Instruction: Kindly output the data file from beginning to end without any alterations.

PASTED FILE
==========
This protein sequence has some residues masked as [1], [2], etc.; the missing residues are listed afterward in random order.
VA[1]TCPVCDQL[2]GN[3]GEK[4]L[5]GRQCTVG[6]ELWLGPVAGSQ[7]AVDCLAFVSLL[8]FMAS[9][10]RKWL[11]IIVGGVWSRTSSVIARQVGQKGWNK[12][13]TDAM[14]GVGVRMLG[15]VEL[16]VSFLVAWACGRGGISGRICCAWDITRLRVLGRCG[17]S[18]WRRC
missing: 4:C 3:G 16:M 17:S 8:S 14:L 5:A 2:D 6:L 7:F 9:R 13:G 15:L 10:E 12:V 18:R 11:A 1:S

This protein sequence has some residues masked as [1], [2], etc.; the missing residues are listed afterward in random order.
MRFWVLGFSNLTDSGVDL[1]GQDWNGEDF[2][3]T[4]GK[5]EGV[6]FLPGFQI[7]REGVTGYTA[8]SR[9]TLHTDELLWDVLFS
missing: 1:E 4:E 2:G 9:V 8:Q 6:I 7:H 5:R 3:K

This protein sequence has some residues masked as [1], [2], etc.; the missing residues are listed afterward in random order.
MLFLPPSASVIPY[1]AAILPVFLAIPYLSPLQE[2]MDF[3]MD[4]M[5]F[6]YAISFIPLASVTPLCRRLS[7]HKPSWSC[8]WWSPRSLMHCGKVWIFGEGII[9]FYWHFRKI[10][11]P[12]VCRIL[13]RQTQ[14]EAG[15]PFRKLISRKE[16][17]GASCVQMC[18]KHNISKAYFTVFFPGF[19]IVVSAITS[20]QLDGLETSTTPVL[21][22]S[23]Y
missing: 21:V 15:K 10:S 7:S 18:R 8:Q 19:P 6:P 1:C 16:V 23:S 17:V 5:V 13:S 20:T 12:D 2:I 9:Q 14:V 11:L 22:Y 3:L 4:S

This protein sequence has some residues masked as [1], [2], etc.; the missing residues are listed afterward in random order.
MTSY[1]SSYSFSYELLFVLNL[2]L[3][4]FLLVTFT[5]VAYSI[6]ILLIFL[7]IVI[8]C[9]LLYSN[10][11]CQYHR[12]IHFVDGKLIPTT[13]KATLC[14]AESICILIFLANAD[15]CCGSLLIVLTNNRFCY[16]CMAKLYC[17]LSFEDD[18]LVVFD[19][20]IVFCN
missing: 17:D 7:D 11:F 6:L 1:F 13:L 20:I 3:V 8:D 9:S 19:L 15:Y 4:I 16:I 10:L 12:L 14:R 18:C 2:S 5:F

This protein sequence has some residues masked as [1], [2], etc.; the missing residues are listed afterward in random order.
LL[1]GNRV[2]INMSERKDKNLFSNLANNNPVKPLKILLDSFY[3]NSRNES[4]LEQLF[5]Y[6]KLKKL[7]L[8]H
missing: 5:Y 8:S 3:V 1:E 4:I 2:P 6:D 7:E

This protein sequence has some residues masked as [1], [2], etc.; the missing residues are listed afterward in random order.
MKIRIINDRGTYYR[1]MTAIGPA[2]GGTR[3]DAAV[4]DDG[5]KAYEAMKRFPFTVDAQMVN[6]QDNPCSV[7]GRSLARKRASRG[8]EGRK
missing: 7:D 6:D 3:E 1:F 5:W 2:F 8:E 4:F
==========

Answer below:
This protein sequence has some residues masked as [1], [2], etc.; the missing residues are listed afterward in random order.
VA[1]TCPVCDQL[2]GN[3]GEK[4]L[5]GRQCTVG[6]ELWLGPVAGSQ[7]AVDCLAFVSLL[8]FMAS[9][10]RKWL[11]IIVGGVWSRTSSVIARQVGQKGWNK[12][13]TDAM[14]GVGVRMLG[15]VEL[16]VSFLVAWACGRGGISGRICCAWDITRLRVLGRCG[17]S[18]WRRC
missing: 4:C 3:G 16:M 17:S 8:S 14:L 5:A 2:D 6:L 7:F 9:R 13:G 15:L 10:E 12:V 18:R 11:A 1:S

This protein sequence has some residues masked as [1], [2], etc.; the missing residues are listed afterward in random order.
MRFWVLGFSNLTDSGVDL[1]GQDWNGEDF[2][3]T[4]GK[5]EGV[6]FLPGFQI[7]REGVTGYTA[8]SR[9]TLHTDELLWDVLFS
missing: 1:E 4:E 2:G 9:V 8:Q 6:I 7:H 5:R 3:K

This protein sequence has some residues masked as [1], [2], etc.; the missing residues are listed afterward in random order.
MLFLPPSASVIPY[1]AAILPVFLAIPYLSPLQE[2]MDF[3]MD[4]M[5]F[6]YAISFIPLASVTPLCRRLS[7]HKPSWSC[8]WWSPRSLMHCGKVWIFGEGII[9]FYWHFRKI[10][11]P[12]VCRIL[13]RQTQ[14]EAG[15]PFRKLISRKE[16][17]GASCVQMC[18]KHNISKAYFTVFFPGF[19]IVVSAITS[20]QLDGLETSTTPVL[21][22]S[23]Y
missing: 21:V 15:K 10:S 7:S 18:R 8:Q 19:P 6:P 1:C 16:V 23:S 17:V 5:V 13:S 20:T 12:D 2:I 9:Q 14:V 11:L 22:Y 3:L 4:S

This protein sequence has some residues masked as [1], [2], etc.; the missing residues are listed afterward in random order.
MTSY[1]SSYSFSYELLFVLNL[2]L[3][4]FLLVTFT[5]VAYSI[6]ILLIFL[7]IVI[8]C[9]LLYSN[10][11]CQYHR[12]IHFVDGKLIPTT[13]KATLC[14]AESICILIFLANAD[15]CCGSLLIVLTNNRFCY[16]CMAKLYC[17]LSFEDD[18]LVVFD[19][20]IVFCN
missing: 17:D 7:D 11:F 6:L 1:F 13:L 20:I 3:V 8:D 9:S 19:L 15:Y 4:I 16:I 10:L 12:L 14:R 18:C 2:S 5:F

This protein sequence has some residues masked as [1], [2], etc.; the missing residues are listed afterward in random order.
LL[1]GNRV[2]INMSERKDKNLFSNLANNNPVKPLKILLDSFY[3]NSRNES[4]LEQLF[5]Y[6]KLKKL[7]L[8]H
missing: 5:Y 8:S 3:V 1:E 4:I 2:P 6:D 7:E

This protein sequence has some residues masked as [1], [2], etc.; the missing residues are listed afterward in random order.
MKIRIINDRGTYYR[1]MTAIGPA[2]GGTR[3]DAAV[4]DDG[5]KAYEAMKRFPFTVDAQMVN[6]QDNPCSV[7]GRSLARKRASRG[8]EGRK
missing: 7:D 6:D 3:E 1:F 5:W 2:F 8:E 4:F